Too often, we re-invent the wheel for every new customer. While some may think that's the key to a tailor-made customer service experience, it's actually an untested way to work your way towards an acceptable customer service experience.

With tested processes, you can quickly ramp up a successful customer relationship. You know what to measure and what to look for. This will help you quickly generate results for your customers.

It's not enough to have processes. You need to document them and share them amongst your team. As with anything else, your processes will be updated and improve as you accumulate more experience. 

The beautiful thing about processes is that they are not dependent on any one employee. As long as you find people with the required skills and attitude, you can increase your capacity by hiring and training new people to execute your processes.

My second resolution is to develop and document processes for as many as my business functions as possible.

3. Focus on my target and avoid distractions

As with most SMBs, I learned that the more focused my business approach was, the more I grew. I'm pretty clear about what I do and who I can help. If you look at my homepage, the first thing you will see are the following words.

We help professional service firms grow with inbound marketing delivered on the HubSpot technology platform

That's pretty clear. I'm confident that I can get results for professional services firms that are using HubSpot for their inbound marketing efforts. I've been working with HubSpot for five years and I was a management consultant for 25 years before that. I know both of those angles really well.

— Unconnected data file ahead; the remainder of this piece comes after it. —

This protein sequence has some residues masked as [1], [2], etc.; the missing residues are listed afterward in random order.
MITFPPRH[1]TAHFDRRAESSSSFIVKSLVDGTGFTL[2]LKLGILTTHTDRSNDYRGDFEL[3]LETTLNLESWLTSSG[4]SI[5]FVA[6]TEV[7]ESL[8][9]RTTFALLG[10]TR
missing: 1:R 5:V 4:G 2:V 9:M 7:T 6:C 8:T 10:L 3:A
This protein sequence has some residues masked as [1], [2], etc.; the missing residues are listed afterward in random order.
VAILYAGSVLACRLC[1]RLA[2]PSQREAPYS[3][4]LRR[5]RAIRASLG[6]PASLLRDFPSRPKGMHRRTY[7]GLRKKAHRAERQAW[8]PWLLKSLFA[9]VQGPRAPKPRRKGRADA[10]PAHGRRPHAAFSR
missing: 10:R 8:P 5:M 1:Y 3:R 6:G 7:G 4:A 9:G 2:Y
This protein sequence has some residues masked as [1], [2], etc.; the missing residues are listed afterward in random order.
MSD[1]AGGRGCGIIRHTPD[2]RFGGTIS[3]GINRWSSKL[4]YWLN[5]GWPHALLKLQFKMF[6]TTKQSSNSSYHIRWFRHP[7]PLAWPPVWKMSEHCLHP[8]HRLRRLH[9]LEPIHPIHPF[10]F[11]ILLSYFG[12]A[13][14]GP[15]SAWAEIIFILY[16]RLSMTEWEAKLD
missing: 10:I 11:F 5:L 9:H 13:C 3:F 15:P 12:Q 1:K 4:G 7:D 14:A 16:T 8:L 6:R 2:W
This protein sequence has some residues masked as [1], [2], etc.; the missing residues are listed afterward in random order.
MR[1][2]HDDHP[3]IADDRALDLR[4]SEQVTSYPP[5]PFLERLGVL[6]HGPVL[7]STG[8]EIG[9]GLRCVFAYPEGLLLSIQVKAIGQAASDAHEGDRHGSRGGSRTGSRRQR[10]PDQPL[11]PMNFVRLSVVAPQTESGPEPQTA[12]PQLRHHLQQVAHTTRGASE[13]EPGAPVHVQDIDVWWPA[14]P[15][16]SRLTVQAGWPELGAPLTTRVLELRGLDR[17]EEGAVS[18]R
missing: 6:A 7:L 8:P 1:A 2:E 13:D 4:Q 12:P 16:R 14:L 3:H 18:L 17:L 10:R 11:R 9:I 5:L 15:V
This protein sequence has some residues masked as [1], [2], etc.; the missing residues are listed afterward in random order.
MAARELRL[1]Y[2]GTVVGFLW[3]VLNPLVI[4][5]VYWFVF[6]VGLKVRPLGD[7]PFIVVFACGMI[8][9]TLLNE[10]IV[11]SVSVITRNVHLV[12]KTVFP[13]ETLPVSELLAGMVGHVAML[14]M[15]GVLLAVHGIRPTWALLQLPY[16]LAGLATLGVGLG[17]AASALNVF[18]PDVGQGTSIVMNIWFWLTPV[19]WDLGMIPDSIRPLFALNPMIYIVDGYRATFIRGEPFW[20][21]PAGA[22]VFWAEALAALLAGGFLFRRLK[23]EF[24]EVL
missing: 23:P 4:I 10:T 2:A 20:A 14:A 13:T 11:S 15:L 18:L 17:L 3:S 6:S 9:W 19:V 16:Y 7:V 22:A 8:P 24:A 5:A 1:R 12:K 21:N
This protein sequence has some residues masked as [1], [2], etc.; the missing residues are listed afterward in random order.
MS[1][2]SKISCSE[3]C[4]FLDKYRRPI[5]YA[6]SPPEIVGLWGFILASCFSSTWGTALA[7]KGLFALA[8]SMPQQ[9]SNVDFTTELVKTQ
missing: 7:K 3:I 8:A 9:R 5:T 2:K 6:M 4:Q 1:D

I've learned that it's not worthwhile for me to chase opportunities outside of that target market. I had one experience in particular last year that hammered this principle into my mind. No more chasing rabbits down holes, I'm look for professional services firms that want to use HubSpot to help them meet their growth objectives.

Professional services is a fairly broad business category, there are plenty of opportunities. My third resolution is to only work on opportunities within my target market.

4. Never give up

Running your own business is incredibly difficult. According to the US Bureau of Labor Statistics,  "About half of all new establishments survive five years or more and about one-third survive 10 years or more. As one would expect, the probability of survival increases with a firm’s age. Survival rates have changed little over time.”

For us bootstrappers, it's even more difficult. We're spending our own money, not someone else's. Just like life, any business has its ups and downs. Sometimes the downs are really low. But the people who are successful are those who take a second to lick their wounds, and then get right back into the fight.

I've recently had an experience where I really learned the value of resilience. In any case, my fourth resolution is to never give up, but to find a better way to get around whatever obstacles present themselves to me.

So there you have it - this is what I'm striving for to be a better entrepreneur in 2017. So to everyone else out there who is sharing the lonely journey of entrepreneurship, best of luck in 2017!

Topics: Business Management